40 and a bit years on

Have I ever told you about the day Alex was born?  Probably, actually.  But I’ll tell you anyway.

I really hadn’t enjoyed my hospital experience when Weeza was born and I was pretty keen to have my second baby at home.  My doctor, a GP of the old school, was happy to officiate – home births were very unusual 40 years ago, so younger doctors were less likely to agree to it (nowadays, I think it’s left to midwives).

Al was due in early April and we all waited to see if he’d become a poisson d’avril – but the day passed uneventfully.  The next morning, however, I started to feel as if he might be planning an appearance.  It was two days before Weeza’s second birthday and it had been agreed that we’d all go and stay at my mother’s house, which was the family home where I’d grown up.  She had remarried, six years after my father’s death, two months previously and my stepfather Wilf, bless him, was entirely good-humoured – keen, indeed – to have the family descend on him.  He’d taken on my mother and her eleven dogs, after all.

So, at some time during the day, we went over there with our suitcases.  My doctor, whom we called Kit (that was his name, not some reference to his stethoscope), had decreed that there should be an oxygen cylinder to hand, in case – well, I’m not sure in case of what.  I suppose if things had gone wrong, I’d have been shipped off to hospital toot sweet.  Anyway, the nice woman from the chemist turned up with it in the early afternoon – I’ve now remembered, Al was actually due on the 8th, so there was thought to be plenty of time.  I went to help her carry it in and she wouldn’t let me “don’t want to start you off, do we?” she said laughingly.  I didn’t tell her I’d been in labour for some hours already.

Anyway, things progressed as they normally do in those cases.  The midwife was a very nice woman, the wife of the local Methodist minister.  There was a slight kerfuffle when someone decided to nail down a loose board in the passageway outside the bedroom and hit the nail through the water pipe.  I can’t quite remember how that was resolved, but I suspect an emergency plumber had to be called in.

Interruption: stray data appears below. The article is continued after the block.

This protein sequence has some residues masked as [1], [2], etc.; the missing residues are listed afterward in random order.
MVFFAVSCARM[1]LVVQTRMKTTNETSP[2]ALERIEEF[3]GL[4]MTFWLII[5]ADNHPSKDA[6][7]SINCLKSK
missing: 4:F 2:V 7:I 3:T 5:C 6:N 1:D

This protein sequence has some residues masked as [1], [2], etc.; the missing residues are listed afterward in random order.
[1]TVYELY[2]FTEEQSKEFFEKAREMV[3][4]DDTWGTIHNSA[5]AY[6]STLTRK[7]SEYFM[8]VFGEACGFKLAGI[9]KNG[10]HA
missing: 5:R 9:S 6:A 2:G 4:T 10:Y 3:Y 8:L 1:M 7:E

They tried to give me gas and air, which I loathed – in a warmish room, breathing in icy cold air through a mask was unpleasant, but I was too polite to say so and pretended to use it, while Kit complained that I wasn’t breathing it in right.  And Al was born around 10.30 and all was lovely.

Kit made sure everything was all right, the baby was weighed and given to me and, in due course, he left for home – he only lived two roads away.  And the midwife carried on cleaning and tidying things up and then, at about midnight, I realised I hadn’t eaten all day and I was very hungry.  So my mother went down and made sandwiches from the roast lamb they’d had for dinner, with brown bread, mint sauce and salt.  I can remember the taste still – the meat hadn’t been in the fridge yet so it wasn’t chilled, just perfect.  And the baby had had a feed (not roast lamb sandwiches, obvs) and gone to sleep and I was totally happy.

And the next morning, little Weeza came in to see her new brother and I changed her nappy and the contrast between a well-covered little toddler and a skinny new-born baby is another thing I still remember so clearly.  I did my usual thing of lying her down and kissing her all over her face until she was laughing and breathless.

Can’t remember when he was introduced to the dogs.  Probably not for a day or two.  I do know the first time I left him with my mother though.  It was the day that Russell and I went to look at a house that was coming up for auction at his firm.  I fell in love again and we bought it, though it hadn’t been in my mind at all to move house.

2 comments on “40 and a bit years on

    1. Z Post author

      Thank you, BW. It’s been absolutely lovely so far. And LT is going to bring me a glass of champagne in a few minutes and then cook dinner. So pretty good all round.


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